I am a Research Scientist leading the learning team at Latent Logic where our team focuses on Deep Reinforcement Learning and Learning from Demonstration techniques to generate human-like behaviour that can be applied to data-driven simulators, game engines and robotics.
I received my PhD from the Department of Computing at Imperial College London where I studied Computational Neuroscience and Machine Learning at the Brain and Behaviour Lab. My main research focused on investigating the underlying algorithms employed by the human brain for object representation and inference. I stayed for a Postdoc in the lab to continue my research on investigating the dynamics of uncertainty in sensorimotor perception. I previously obtained my MSc in Artificial Intelligence with distinction at Imperial College London.
I have also worked on several projects building machine learning solutions for a variety of problems as part of a technology consultancy start-up I co-founded. More recently, as a Visiting Postdoctoral Researcher at the BICV Group at Imperial College London, I worked on transfer learning and Deep Reinforcement Learning applied to control a Jaco robotic arm.
Ph.D. in Computing, 2016
Imperial College London
MSc in Artificial Intelligence with distinction, 2012
Imperial College London
BSc in Information Technology with First Class Honours (1st in class), 2010
Herriot Watt University
Sat, Jul 28, 2018, Jeju Deep Learning Summer School
Fri, Sep 22, 2017, RE-WORK Deep Learning Summit London
My blog post for our recent paper, which presents a novel method for learning from demonstration in the wild that can leverage abundance of freely available videos of natural behaviour. We propose ViBe, a new approach to learning models of behaviour that requires as input only unlabelled raw video data. Our method calibrates the camera, detects relevant objects, tracks them reliably through time, and uses the resulting trajectories to learn policies via imitation. We introduce Horizon GAIL, an extension to GAIL that uses a novel curriculum to help stabilise learning.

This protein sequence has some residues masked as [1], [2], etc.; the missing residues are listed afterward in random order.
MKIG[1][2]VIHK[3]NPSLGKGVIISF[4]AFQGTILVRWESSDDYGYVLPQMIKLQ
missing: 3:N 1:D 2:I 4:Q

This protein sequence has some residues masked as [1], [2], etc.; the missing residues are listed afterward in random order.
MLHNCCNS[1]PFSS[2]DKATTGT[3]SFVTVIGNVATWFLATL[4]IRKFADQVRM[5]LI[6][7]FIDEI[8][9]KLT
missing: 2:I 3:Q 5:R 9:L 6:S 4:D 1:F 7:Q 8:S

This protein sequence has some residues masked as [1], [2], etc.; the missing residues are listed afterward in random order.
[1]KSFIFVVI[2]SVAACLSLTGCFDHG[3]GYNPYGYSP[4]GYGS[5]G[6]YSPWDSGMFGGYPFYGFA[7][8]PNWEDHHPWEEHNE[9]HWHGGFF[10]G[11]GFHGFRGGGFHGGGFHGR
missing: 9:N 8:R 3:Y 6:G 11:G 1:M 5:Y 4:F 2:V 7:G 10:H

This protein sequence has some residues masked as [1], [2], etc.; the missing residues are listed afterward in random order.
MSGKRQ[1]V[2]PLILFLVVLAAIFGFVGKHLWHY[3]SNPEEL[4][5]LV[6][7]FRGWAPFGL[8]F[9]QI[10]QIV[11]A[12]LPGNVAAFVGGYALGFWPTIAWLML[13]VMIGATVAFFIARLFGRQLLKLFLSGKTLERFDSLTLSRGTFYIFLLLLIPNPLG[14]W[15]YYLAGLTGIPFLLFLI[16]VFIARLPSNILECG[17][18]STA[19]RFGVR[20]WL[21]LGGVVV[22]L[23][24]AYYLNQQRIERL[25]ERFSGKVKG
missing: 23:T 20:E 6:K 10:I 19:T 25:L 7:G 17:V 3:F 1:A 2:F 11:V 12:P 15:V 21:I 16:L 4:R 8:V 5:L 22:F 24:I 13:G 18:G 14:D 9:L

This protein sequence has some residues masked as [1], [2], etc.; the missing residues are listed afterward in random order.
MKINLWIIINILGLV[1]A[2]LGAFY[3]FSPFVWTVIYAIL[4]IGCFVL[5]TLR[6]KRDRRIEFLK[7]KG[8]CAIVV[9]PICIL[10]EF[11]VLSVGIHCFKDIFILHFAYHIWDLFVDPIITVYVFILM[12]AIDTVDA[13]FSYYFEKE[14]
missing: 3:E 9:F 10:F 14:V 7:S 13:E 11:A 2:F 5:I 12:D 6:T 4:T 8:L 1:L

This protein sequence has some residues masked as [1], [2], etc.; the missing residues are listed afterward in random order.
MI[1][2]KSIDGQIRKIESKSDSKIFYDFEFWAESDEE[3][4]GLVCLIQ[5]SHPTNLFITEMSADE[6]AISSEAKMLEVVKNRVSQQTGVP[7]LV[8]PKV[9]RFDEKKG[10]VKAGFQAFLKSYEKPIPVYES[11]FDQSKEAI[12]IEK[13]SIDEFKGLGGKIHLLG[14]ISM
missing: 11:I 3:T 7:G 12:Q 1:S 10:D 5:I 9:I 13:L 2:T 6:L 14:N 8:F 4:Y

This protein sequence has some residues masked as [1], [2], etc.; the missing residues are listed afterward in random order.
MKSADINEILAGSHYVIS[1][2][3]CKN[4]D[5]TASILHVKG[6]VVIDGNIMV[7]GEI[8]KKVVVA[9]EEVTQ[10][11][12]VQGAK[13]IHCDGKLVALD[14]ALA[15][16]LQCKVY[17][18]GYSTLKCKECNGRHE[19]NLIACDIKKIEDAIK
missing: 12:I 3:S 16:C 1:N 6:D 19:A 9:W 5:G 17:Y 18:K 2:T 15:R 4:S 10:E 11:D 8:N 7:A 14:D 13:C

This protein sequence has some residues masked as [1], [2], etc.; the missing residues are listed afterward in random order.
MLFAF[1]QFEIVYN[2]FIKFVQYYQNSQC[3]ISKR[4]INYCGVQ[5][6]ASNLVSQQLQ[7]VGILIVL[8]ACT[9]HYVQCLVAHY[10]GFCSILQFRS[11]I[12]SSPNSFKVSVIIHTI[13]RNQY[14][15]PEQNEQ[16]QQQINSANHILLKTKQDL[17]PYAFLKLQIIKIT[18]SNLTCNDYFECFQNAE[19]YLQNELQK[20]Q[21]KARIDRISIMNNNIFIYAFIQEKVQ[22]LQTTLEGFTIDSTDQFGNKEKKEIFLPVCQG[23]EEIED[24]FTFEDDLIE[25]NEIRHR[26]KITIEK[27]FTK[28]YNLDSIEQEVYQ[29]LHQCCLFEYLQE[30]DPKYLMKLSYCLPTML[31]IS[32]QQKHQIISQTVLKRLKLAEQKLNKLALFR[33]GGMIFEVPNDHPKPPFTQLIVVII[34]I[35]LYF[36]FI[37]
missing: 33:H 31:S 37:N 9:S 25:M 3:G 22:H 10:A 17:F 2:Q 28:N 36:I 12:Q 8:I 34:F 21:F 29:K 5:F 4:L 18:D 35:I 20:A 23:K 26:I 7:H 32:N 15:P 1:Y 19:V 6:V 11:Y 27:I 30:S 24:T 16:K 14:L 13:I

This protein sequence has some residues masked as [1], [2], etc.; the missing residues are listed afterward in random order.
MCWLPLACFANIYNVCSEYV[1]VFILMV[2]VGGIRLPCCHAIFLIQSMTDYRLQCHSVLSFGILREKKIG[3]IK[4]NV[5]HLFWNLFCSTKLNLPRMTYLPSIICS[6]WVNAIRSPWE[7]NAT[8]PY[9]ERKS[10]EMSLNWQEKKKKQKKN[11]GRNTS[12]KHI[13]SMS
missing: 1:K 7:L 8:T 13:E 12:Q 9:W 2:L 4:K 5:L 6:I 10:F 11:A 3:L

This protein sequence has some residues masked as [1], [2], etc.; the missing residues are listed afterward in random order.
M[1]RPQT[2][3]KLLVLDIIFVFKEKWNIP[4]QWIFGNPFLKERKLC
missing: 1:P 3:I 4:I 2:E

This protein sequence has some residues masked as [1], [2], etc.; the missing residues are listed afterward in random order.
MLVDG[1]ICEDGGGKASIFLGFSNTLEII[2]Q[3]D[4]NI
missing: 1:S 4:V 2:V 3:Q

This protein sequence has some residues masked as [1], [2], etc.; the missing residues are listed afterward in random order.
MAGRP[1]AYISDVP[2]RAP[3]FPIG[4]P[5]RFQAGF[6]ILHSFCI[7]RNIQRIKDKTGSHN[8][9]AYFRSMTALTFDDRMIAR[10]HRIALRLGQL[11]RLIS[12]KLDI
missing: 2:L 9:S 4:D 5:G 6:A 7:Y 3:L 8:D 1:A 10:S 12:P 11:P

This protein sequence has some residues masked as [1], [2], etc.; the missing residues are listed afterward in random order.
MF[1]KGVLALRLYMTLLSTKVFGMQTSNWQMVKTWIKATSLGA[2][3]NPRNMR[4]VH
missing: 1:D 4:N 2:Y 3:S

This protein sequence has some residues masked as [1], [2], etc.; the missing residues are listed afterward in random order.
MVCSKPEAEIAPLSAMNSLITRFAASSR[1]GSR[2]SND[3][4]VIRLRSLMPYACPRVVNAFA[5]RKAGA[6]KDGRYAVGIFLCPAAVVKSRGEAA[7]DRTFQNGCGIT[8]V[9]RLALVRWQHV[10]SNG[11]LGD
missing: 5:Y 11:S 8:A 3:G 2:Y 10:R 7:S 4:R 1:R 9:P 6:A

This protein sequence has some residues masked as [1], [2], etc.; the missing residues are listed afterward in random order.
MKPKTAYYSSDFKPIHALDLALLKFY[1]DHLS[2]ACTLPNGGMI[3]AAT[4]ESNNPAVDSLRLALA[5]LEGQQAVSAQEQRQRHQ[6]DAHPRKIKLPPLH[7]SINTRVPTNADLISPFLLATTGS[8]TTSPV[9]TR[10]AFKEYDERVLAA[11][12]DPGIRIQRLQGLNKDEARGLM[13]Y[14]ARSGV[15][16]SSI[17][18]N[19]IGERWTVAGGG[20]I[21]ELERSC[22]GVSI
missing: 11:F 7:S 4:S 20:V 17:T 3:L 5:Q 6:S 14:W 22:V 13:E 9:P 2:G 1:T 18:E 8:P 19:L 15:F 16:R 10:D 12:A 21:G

In this project, I set out to train an automatic curriculum generator using a teacher network (Multi-Armed Bandit) which keeps track of the progress of the student network (IMAPALA), and proposes new tasks as a function of how well the student is learning.
CraftEnv is a 2D crafting environment that supports a fully flexible setup of hierarchical tasks, with sparse rewards, in a fully procedural setting.
What I’m doing now
(This is a now page!)
I’m very excited to be a mentor for OpenAI’s Scholars in Winter!
I’m really looking forward to attending SOCML 2018!
This past summer, I had the chance to join Jeju DL Camp, held in beautiful Jeju Island in South Korea, and work on what I’m really passionate about: Automated Curriculum Learning for RL! You can find the open-source code and a brief summary here: Automated Curriculum Learning for RL and check the slides for the talk I gave at the TensorFlow Summit in Korea. I’m currently working on a blog post for the project and I’ll present this work at the WiML Workshop in December!
I’m also a mentor for WiML Workshop 2018 and very excited to meet all the amazing students doing incredible research in ML!
I co-organised a Workshop on Learning from Demonstrations for high-level robotic tasks at RSS 2018 in June. I’m currently writing a survey paper on the role of imitation for learning, investigating challenges and exciting future directions.
I’m currently reading the World as Laboratory: Experiments with Mice, Mazes and Men which is a fascinating and at times disturbing account of animal and human experiments carried out during 20th century!